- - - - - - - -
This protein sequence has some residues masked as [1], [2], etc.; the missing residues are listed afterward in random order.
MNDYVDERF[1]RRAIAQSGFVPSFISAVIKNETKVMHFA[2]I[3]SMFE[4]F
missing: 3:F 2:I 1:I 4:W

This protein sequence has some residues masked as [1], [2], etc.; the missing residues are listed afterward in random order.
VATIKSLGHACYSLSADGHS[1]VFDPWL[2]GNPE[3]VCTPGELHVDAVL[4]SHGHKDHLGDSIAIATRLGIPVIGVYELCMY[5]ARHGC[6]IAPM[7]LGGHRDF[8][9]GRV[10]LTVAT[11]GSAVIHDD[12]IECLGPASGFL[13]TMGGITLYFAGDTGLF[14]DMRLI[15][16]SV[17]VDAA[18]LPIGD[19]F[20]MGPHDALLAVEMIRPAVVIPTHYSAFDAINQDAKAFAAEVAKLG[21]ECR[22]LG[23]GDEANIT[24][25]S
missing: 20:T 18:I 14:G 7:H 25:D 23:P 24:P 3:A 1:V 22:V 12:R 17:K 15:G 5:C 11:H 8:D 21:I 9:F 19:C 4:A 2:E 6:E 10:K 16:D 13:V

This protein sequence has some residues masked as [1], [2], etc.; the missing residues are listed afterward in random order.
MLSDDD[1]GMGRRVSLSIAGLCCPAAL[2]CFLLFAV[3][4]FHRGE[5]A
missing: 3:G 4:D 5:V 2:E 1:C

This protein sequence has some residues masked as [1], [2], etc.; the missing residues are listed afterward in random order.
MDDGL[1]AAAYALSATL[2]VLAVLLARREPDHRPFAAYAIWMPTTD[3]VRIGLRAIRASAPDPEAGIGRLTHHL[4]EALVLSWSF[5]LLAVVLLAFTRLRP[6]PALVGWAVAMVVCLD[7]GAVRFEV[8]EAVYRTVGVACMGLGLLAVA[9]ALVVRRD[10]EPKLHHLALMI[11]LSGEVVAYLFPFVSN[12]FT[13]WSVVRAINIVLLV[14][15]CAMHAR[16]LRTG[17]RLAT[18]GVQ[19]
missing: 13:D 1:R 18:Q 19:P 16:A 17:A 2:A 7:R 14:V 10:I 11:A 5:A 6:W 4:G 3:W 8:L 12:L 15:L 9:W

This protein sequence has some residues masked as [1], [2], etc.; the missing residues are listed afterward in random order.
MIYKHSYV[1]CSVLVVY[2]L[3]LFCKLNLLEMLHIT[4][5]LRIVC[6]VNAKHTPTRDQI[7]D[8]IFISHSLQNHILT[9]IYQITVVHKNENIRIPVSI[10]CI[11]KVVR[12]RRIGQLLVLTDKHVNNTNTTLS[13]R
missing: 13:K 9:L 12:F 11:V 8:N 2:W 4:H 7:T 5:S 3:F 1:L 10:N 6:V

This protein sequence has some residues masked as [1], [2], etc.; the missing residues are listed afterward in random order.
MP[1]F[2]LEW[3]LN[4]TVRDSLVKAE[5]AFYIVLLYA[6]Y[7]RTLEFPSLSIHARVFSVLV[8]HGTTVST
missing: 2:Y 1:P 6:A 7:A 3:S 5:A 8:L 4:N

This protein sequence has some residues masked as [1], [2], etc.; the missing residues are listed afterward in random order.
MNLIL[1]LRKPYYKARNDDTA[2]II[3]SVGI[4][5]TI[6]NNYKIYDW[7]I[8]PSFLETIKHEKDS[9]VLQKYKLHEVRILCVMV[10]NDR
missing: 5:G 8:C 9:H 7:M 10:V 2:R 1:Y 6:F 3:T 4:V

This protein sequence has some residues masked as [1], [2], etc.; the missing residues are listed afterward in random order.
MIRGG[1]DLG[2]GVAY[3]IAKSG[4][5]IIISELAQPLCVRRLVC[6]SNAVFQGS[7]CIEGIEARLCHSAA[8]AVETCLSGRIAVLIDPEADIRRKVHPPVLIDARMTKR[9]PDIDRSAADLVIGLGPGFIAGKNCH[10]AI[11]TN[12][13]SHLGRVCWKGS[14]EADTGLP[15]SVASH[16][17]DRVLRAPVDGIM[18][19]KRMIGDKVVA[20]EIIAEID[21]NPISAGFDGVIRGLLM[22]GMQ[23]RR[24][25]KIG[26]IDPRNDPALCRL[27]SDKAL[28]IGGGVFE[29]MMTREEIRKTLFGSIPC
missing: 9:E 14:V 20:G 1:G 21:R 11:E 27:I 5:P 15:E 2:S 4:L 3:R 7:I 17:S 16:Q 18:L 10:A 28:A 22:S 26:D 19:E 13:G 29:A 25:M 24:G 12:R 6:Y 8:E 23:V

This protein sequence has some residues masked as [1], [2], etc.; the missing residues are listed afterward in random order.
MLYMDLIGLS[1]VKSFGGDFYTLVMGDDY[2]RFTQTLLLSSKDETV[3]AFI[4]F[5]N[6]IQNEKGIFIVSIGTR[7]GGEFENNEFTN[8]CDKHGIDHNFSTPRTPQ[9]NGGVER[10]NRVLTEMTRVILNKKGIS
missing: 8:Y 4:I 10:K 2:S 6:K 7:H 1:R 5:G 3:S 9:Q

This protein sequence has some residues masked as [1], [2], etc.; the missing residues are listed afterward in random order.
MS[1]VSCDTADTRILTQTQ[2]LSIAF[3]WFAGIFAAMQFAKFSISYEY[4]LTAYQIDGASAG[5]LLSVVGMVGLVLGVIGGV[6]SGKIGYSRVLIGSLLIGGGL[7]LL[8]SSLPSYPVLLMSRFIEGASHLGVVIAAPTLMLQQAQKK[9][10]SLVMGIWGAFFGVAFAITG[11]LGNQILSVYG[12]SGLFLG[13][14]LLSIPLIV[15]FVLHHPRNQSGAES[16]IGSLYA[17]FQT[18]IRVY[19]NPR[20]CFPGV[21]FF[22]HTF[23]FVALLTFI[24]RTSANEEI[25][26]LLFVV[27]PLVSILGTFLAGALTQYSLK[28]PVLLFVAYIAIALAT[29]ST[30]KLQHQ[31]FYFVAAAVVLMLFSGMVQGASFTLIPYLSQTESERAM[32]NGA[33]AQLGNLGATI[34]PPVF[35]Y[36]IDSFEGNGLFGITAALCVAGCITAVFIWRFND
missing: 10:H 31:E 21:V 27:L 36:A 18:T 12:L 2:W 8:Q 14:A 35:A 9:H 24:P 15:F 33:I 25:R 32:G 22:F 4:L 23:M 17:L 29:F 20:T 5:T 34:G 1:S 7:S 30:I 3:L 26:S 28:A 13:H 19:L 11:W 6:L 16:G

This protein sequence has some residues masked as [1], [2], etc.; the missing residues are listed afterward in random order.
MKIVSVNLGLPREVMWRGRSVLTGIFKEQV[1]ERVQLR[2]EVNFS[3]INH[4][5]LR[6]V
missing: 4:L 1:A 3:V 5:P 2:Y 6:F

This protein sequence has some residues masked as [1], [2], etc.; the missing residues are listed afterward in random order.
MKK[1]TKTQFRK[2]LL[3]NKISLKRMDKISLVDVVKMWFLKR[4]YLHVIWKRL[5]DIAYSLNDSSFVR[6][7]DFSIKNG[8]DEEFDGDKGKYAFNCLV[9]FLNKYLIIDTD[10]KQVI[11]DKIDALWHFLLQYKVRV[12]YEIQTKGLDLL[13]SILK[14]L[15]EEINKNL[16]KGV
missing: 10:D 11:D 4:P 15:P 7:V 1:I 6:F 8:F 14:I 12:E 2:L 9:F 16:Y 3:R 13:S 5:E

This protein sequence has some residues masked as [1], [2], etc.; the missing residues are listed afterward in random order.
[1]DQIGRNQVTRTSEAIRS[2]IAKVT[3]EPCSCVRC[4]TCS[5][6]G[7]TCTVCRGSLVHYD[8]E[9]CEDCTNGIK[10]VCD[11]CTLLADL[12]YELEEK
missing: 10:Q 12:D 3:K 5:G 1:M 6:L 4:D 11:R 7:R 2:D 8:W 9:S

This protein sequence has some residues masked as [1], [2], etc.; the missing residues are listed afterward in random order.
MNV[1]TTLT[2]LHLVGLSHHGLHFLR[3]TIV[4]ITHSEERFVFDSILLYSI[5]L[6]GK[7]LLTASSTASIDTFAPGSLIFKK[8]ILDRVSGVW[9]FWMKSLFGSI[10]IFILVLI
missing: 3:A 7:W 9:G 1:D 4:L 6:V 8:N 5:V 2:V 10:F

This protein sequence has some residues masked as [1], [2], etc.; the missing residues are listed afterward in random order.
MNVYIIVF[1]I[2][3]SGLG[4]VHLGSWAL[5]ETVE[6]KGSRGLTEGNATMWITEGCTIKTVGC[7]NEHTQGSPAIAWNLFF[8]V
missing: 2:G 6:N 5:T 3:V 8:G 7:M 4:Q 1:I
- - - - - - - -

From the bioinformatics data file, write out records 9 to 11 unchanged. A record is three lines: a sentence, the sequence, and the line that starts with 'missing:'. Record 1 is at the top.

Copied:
This protein sequence has some residues masked as [1], [2], etc.; the missing residues are listed afterward in random order.
MLYMDLIGLS[1]VKSFGGDFYTLVMGDDY[2]RFTQTLLLSSKDETV[3]AFI[4]F[5]N[6]IQNEKGIFIVSIGTR[7]GGEFENNEFTN[8]CDKHGIDHNFSTPRTPQ[9]NGGVER[10]NRVLTEMTRVILNKKGIS
missing: 8:Y 4:I 10:K 2:S 6:K 7:H 1:R 5:G 3:S 9:Q

This protein sequence has some residues masked as [1], [2], etc.; the missing residues are listed afterward in random order.
MS[1]VSCDTADTRILTQTQ[2]LSIAF[3]WFAGIFAAMQFAKFSISYEY[4]LTAYQIDGASAG[5]LLSVVGMVGLVLGVIGGV[6]SGKIGYSRVLIGSLLIGGGL[7]LL[8]SSLPSYPVLLMSRFIEGASHLGVVIAAPTLMLQQAQKK[9][10]SLVMGIWGAFFGVAFAITG[11]LGNQILSVYG[12]SGLFLG[13][14]LLSIPLIV[15]FVLHHPRNQSGAES[16]IGSLYA[17]FQT[18]IRVY[19]NPR[20]CFPGV[21]FF[22]HTF[23]FVALLTFI[24]RTSANEEI[25][26]LLFVV[27]PLVSILGTFLAGALTQYSLK[28]PVLLFVAYIAIALAT[29]ST[30]KLQHQ[31]FYFVAAAVVLMLFSGMVQGASFTLIPYLSQTESERAM[32]NGA[33]AQLGNLGATI[34]PPVF[35]Y[36]IDSFEGNGLFGITAALCVAGCITAVFIWRFND
missing: 10:H 31:E 21:V 27:L 36:A 18:T 12:L 2:W 8:Q 14:A 35:A 9:H 24:P 15:F 33:I 25:R 32:G 22:F 4:L 23:M 17:L 29:F 20:T 5:T 34:G 1:S 7:S 30:I 3:L 26:S 28:A 13:H 19:L 11:W 6:L 16:G

This protein sequence has some residues masked as [1], [2], etc.; the missing residues are listed afterward in random order.
MKIVSVNLGLPREVMWRGRSVLTGIFKEQV[1]ERVQLR[2]EVNFS[3]INH[4][5]LR[6]V
missing: 4:L 1:A 3:V 5:P 2:Y 6:F